Jane Goodall

FAQs with Jane: What is the most exciting thing that happened while you were in Gombe?

Dr. Jane had some many exciting experiences in Gombe. She was thrilled the first time a group of chimpanzees let her observe them instead of running away in fear. She was also amazed when she saw a chimpanzee she called David Greybeard make and use a tool. In those days, it was thought that only humans made and used tools. In this video, Dr. Jane talks about some of the other exciting experiences she had while conducting her research in the forests of Gombe.

FAQs with Jane: Were you scared when you first went into the forest alone?

In 1960, when Dr. Jane first began studying chimpanzees in the forests of what is now known as Gombe National Park, she felt like she was at home. Famous anthropologist and paleontologist Dr. Louis Leakey was looking for someone to observe wild chimpanzees’ behavior in order to better understand how humans evolved. After meeting Dr. Jane, Dr. Leakey decided that she was just the person to take on this study.

FAQs with Jane: What were your parents’ names?

Dr. Jane’s father’s name was Mortimer Herbert and her mother’s name was Margaret Myfanwe, but everyone called her Vanne.

FAQs with Jane: Do you have any siblings?

Dr. Jane has one sister named Judy who lives at their childhood home called, “The Birches.” Judy has two daughters and two grandsons. Between lecture tours, Dr. Jane returns to The Birches and enjoys spending time with her family and the company of the dogs who call The Birches home.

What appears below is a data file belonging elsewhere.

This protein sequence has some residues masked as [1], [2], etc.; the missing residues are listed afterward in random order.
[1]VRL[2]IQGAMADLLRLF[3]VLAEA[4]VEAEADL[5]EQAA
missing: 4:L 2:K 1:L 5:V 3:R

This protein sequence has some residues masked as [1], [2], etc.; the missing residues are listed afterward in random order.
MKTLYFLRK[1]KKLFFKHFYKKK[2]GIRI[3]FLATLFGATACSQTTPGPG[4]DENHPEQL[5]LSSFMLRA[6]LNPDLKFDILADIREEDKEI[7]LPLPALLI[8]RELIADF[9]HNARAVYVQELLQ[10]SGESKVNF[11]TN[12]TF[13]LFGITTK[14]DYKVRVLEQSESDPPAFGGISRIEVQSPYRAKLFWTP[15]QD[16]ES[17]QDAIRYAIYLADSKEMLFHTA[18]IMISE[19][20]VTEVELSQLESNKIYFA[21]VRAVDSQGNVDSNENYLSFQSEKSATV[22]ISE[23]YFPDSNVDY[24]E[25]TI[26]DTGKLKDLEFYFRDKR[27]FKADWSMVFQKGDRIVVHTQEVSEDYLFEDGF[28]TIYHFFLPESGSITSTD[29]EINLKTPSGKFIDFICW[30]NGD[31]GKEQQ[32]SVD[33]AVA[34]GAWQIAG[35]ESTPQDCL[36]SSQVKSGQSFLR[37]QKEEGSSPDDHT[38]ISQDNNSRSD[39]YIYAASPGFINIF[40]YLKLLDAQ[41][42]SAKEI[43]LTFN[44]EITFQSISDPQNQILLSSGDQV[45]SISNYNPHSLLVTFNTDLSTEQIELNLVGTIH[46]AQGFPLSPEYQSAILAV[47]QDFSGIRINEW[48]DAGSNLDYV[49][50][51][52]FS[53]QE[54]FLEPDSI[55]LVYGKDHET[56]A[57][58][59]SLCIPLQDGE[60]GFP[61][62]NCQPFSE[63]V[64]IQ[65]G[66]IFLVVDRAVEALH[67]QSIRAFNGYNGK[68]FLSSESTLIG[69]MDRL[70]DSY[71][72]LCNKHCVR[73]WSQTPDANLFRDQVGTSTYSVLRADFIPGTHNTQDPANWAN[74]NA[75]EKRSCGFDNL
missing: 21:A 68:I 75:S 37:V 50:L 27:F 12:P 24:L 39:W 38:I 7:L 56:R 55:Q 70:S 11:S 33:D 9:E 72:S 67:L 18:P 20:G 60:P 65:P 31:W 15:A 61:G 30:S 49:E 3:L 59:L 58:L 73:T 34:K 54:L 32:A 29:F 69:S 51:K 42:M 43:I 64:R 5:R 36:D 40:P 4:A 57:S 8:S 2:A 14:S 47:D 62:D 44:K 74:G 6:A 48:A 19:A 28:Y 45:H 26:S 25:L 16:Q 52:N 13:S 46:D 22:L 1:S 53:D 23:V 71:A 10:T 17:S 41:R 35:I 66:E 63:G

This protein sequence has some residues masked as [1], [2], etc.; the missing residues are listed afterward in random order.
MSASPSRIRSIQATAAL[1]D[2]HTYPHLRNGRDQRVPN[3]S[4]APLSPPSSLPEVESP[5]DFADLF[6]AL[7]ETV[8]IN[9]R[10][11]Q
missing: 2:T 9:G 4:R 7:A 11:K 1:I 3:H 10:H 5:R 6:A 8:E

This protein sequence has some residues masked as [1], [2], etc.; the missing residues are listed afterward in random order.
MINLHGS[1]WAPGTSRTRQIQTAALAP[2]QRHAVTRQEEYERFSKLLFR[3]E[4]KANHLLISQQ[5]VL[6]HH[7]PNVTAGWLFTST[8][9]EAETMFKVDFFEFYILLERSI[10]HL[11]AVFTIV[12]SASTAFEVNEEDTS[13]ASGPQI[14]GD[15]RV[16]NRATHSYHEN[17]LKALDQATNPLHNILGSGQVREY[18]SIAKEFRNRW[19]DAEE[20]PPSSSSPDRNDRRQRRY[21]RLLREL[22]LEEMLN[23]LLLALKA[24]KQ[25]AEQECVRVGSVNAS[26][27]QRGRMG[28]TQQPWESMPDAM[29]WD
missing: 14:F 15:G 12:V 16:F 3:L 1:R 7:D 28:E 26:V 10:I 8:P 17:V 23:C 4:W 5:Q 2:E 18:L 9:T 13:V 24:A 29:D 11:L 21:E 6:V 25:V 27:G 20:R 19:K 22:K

FAQs with Jane: Where did you grow up?

Dr. Jane grew up in Bournemouth, England. She moved from France to her grandmother’s house, The Birches, in Bournemouth when World War II began. Today, when Dr. Goodall is not on tour, she returns to The Birches where her sister Judy lives with her family.
 
For more information about Dr. Jane’s early life, please visit janegoodall.org/study-corner.

FAQs with Jane: Where were you born?

Dr. Jane was born in London, England, on April 3, 1934.

FAQs with Jane: What is the story behind the plush toy monkey you’re holding?

In this video, Dr. Jane talks about her mascot: a plush toy monkey named Mr. H. Over the years, Dr. Jane and Mr. H have visited more than 50 countries, and he has been shared with millions of people, including countless children! Dr. Jane tells the story behind Mr. H and the origin of his unusual name.
If you would like your own Mr. H Jr. plush toy — that looks just like the original Mr. H — please visit janegoodall.org/product/mr-h-jr.

FAQs with Jane: What can we do every day to make a difference for people, animals and the environment?

Dr. Jane says that the most important thing that each and every one of us can do every day is to think about the consequences of the choices that we make, and how those decisions can impact other people, animals and the environment.. In this video, Dr. Jane discusses some specific decisions we should consider.

FAQs with Jane: What can kids do to make a difference?

Dr. Jane hopes that young people all over the world will join Jane Goodall’s Roots & Shoots, the Jane Goodall Institute’s global environmental and humanitarian youth program. Today, there are hundreds of thousands of Roots & Shoots members in more than 130 countries working to improve the world for people, animals and the environment. If you are interested in learning more about Roots & Shoots and how you can get involved, please visit rootsandshoots.org.

Toronto, Canada: CFHS National Animal Welfare Conference

 

 
Apr 13 2014

Time: 9:00 a.m.

In her speech, Sowing the Seeds of Hope, Dr. Goodall, will bring her audience into the world of the Gombe chimpanzees―from her early observations and experiences to the latest news and stories from the field.

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